One million refugees at risk of being denied access to food, medical support if UN withdraws from Syria

One million refugees at risk of being denied access to food, medical support if UN withdraws from Syria


Faced with the dilemma of access to Syrian refugees who need for and medical supplies senior United Nations staff says NGOs will be able to scale up their work, only after a compromise is reached between the government, Russia and the UN Security Council.  

However, the officer pointed that the existing gap would widen were the United Nations to withdraw humanitarian support because of the intransigence of the Syrian government and Russian blockade. As a result, the source said, around one million Syrians would be deprived of food assistance.

From a humanitarian standpoint, the issue seems clear cut. But al-Assad and his Russian allies view the UN’s ability to cross into Idlib without requesting permission as an affront to Syria’s sovereignty. They want aid flows to be rerouted through Damascus, where the government can control operations by selectively granting or withholding security permits and where dollarised procurement would help prop up the flagging economy.

Year after year, Moscow has used its veto powers to wear down the cross-border mechanism, gradually curtailing UN access to a single border crossing from Turkey into the Idlib region.

More recently, Russia has explicitly conditioned its toleration of cross-border access on two things: more Western-funded long-term resilience and early recovery aid to Syria, and more aid being shipped from Damascus (“cross-line”, as it is known in humanitarian jargon).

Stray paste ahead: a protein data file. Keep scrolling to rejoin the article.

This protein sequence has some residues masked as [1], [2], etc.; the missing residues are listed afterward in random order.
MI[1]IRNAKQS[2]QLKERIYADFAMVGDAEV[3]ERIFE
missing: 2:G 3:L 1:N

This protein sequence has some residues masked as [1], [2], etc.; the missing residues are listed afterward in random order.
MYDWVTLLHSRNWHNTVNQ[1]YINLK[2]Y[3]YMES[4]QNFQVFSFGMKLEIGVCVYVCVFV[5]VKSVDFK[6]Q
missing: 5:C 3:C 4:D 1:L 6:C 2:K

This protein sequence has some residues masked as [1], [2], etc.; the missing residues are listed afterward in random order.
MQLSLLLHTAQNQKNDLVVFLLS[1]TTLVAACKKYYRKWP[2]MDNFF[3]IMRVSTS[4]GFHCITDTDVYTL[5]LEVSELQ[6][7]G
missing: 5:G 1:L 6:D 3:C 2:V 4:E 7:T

On early recovery, Russia’s demands have more or less won the day, but progress on cross-line work from Damascus has been slow.

The relatively low levels of convoys from Damascus to Idlib suggest to aid workers and donor governments that this route cannot replace the Turkey-based operation. But Russia sees it differently, suspecting the deliberate slow-rolling of a Security Council decision.

The root of the problem is that cross-line convoys require the approval of both al-Assad’s regime and Idlib’s Turkey-backed rebels, since they would move in territory controlled by both. Each party can block a convoy simply by notifying the UN that they cannot guarantee safe passage.

They can use this power of veto as a negotiating tool, guaranteeing constant deadlocks and procrastination.

Ankara and the Idlib rebels view the Damascus convoys as a Russian-inspired scheme to replace the cross-border response and help al-Assad infiltrate their region, which has led them to approve only a minimal amount of cross-line access.

For their part, the Syrian and Russian governments want a bigger role in how and where aid is distributed, and are furious that the UN has not dispatched more in-country convoys.

“Russian diplomacy has a paradoxical interest in the survival of the cross-border system that it loves to hate.”

Russia’s dislike of the UN’s ability to enter northwest Syria as it sees fit is genuine, as is its desire to reinforce al-Assad’s position. But hardline public statements, like when Russian UN representative Dmitry Poliyansky warned in May that the slow pace of cross-line work “leaves us no reason to preserve the cross-border mechanism”, may not tell the whole story.